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Exploring the Drosophila-yeast mutualism in natural contexts

  • Author(s): Quan, Allison
  • Advisor(s): Eisen, Michael
  • et al.
Abstract

Mutualisms are among the most ubiquitous interactions in nature yet the general rules governing them have remained elusive. The natural mutualism between fruit flies and yeast, two common model organisms in molecular biology, is a particularly useful relationship for investigating these parameters. Drosophila feed on yeasts throughout their entire lifecycle and nonmotile yeasts depend on Drosophila to vector them to new, sugar-rich substrates. In the laboratory, Drosophila melanogaster can discriminate between and prefer different strains of Saccharomyces cerevisiae. However, in nature, Drosophila are associated with a variety of yeast species in addition to S. cerevisiae. The efforts detailed in this thesis are focused on characterizing the natural associations between wild Drosophila and yeast and testing the relevance of the fine-scale specificity between flies and yeast observed in the laboratory under more natural contexts.

First, I present a detailed dissection of the associations between Drosophila and natural yeasts over two harvest seasons in organic wineries. Using targeted, amplicon sequencing methods, I found that the fungal communities vectored by Drosophila in wineries are distinct between winery microhabitats. However, the structure in these fungal communities is not a direct result of Drosophila behavior. Instead, a diversity of yeast species, even those that are not commonly associated with flies, are adequate partners in the fly-yeast mutualism at a wide range of relevant temperatures. While many yeast species can stimulate oviposition in Drosophila, ovipositional responses vary depending on the volatile profile emitted by a particular yeast species. Using gas chromatography-mass spectrometry and synthetic compounds, I found that a minimal blend of isoamyl acetate, acetic acid, 2-phenylethyl ester, and ethanol is sufficient for stimulating oviposition. However, the strength of the oviposition response is dependent on the volatile composition of the overall blend.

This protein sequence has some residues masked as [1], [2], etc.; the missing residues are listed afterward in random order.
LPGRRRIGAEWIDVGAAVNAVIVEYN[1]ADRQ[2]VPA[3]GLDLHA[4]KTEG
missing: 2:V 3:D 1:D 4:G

Flies initially locate yeast through olfaction and a large portion of D. melanogaster odorant receptors are dedicated to detecting yeast metabolites. Kelly Schiabor, a former graduate student in the lab, demonstrated a correlation between two allelic variants of the odorant receptor 22 (Or22) in D. melanogaster and sensitivity to the volatiles produced by yeast grown under different nitrogen conditions. In collaboration with Carolyn Elya, another graduate student in the lab, I tested the hypothesis that the chimeric allele of Or22 confers heightened sensitivity to yeast grown on sugar-rich but nitrogen-limited substrates (YVN), a nutrient composition much like a natural, fruity substrate. Through extensive genotyping of natural populations, bidirectional crosses between chimeric and non-chimeric lines, and functional allele replacement of a non-chimeric Or22 allele with a chimeric allele, we found that Or22 alone cannot account for behavioral sensitivity to YVN. Even so, the signs of selection at the Or22 locus across wild D. melanogaster populations suggest that this receptor confers some kind of adaptive function in wild flies.

Because wineries are not purely natural ecosystems, I next characterized the fly-yeast mutualism in Hawaiian Drosophila. The Hawaiian Drosophila are a diverse species group that has radiated across the Hawaiian Islands and exhibit very specific host plant adaptations. It has been hypothesized that the microbial communities on host plants, rather than host plants themselves, mediate host plant discrimination in Hawaiian Drosophila. I characterized the fungal communities associated with three closely related species of Hawaiian Drosophila and their respective host plants but found no clear association between the fungi associated with flies and host plants. However, the yeast species isolated from host plants and flies produce distinct volatile profiles, suggesting that different yeast species would affect the overall volatile bouquet of a plant substrate. Unfortunately, direct behavioral assays were not possible because the Hawaiian Drosophila-yeast system is limited by sample size and the ability to rear healthy fly populations in the laboratory. Nonetheless, the role of fungi in Hawaiian Drosophila host plant discrimination remains an ecologically significant question and an open area of investigation given the appropriate resources.

Initially, the range of suitable yeast species in the fly-yeast mutualism was a surprising observation of these studies. However, this flexibility is clearly beneficial to the fitness of both flies and yeast from an evolutionary standpoint, as both organisms exist in dynamic environments. Even though their mutualism is nonspecific, both flies and yeast have continually coevolved conserved mechanisms and fine-tuned behaviors for ensuring a close association with each other.

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